Rocky Mountain Hijinks: Sharks Put Puck Into Own Net in OT
The Sharks were much more successful shooting on their own net.
Sharks defenseman Dan Boyle flicked a backhand meant to go around the boards past his own goalie, Evgeni Nabokov, 51 seconds into overtime as the Colorado Avalanche pulled off an improbable 1-0 victory in Game 3 of the first-round series in Denver on Sunday.
"To be honest with you, I really don't know what happened," said Boyle, whose team enters Tuesday's Game 4 down 2-1. "It was pretty much the worst thing that can happen to a player, to put it in your own net."
Ryan O'Reilly, the last player to touch the puck as he battled Sharks defenseman Douglas Murray along the boards, got credit for the goal, although he gave the nod to Anderson for keeping the Avs in contention.
Anderson made 43 saves through the final two periods of regulation and overtime, stopping shots at about every angle from about every player in a Sharks uniform.
"I think Andy deserved that one because he was standing on his head all night," said O'Reilly, who may have gotten a piece of Boyle's stick -- or possibly the puck -- on the play. "I was just forechecking on the play and got a lucky bounce."
Anderson's 50-save performance in regulation set a franchise record for the playoffs, although Patrick Roy still holds the overall mark (63 saves) set in Game 4 of the 1996 Stanley Cup Finals as the Avs completed a sweep of the Florida Panthers in three overtimes.
"They were throwing a lot at the net, driving the net and getting rebounds," Anderson said. "The guys did a great job. I don't know how many shots we blocked [because] we blocked a bunch. We cleaned up the front of the net and didn't let them get second-or third-shot opportunities."
Meanwhile, Nabokov made 16 saves -- nine of which came in the first period.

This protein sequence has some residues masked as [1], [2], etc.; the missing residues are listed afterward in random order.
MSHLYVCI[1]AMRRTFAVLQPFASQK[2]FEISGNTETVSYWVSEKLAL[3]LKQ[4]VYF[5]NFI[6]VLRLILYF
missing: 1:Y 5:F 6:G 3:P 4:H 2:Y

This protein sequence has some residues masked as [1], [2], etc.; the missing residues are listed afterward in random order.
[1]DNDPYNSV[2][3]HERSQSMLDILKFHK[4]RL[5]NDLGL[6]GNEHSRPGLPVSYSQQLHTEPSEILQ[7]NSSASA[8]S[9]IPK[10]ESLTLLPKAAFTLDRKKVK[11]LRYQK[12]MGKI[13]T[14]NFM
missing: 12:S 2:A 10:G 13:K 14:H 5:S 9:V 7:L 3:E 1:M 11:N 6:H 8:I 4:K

"It is what it is," said Nabokov, who made several key stops early and rebounded from a lackluster outing in Game 2. "We should be proud of ourselves about the way we played. The guys laid out 100 percent [effort] out there. We played hard. Sometimes you have to tip the hat to Craig Anderson. He played really well and kept them in there."
This was another entry in the Sharks' annual playoff pratfalls. San Jose has only made it to the conference finals once (2004 against the Calgary Flames) in franchise history and they haven't made it out of the second round since.
Last season, the Sharks won the Presidents' Trophy after they secured the league's best record only to be dispatched by the Anaheim Ducks in the first round. San Jose again has the top seed in the West, and Sunday's deflating loss did nothing to shake the perception that the team underachieves come playoff time.
The Sharks were without Dany Heatley, who was a late scratch due to an undisclosed injury. But the team's two other superstar forwards who averaged better than a point a game in the regular season (Joe Thornton and Patrick Marleau) have yet to score a goal in the playoffs.
Marleau in particular had some prime opportunities in Game 3. His best chance of the five shots he put on net came in the second period when he had virtually the entire top of the net open after a rebound only to shovel the puck into one of Anderson's leg pads.
Counting Game 3, the Sharks have outshot the Avs 129-69 in the series, and defenseman Marc-Edouard Vlasic said San Jose will do its best to look on the bright side of the Sunday's heartbreaking loss.
"I thought it was our best game out of the three," Vlasic said. "It's disappointing to work that hard and come up short. But a loss is loss and we'll come back in the same way in Game 4."
Colorado forwards Milan Hejduk (upper body) and Ryan Stoa (lower body) were each forced out of the game. Coach Joe Sako said they would be evaluated Monday.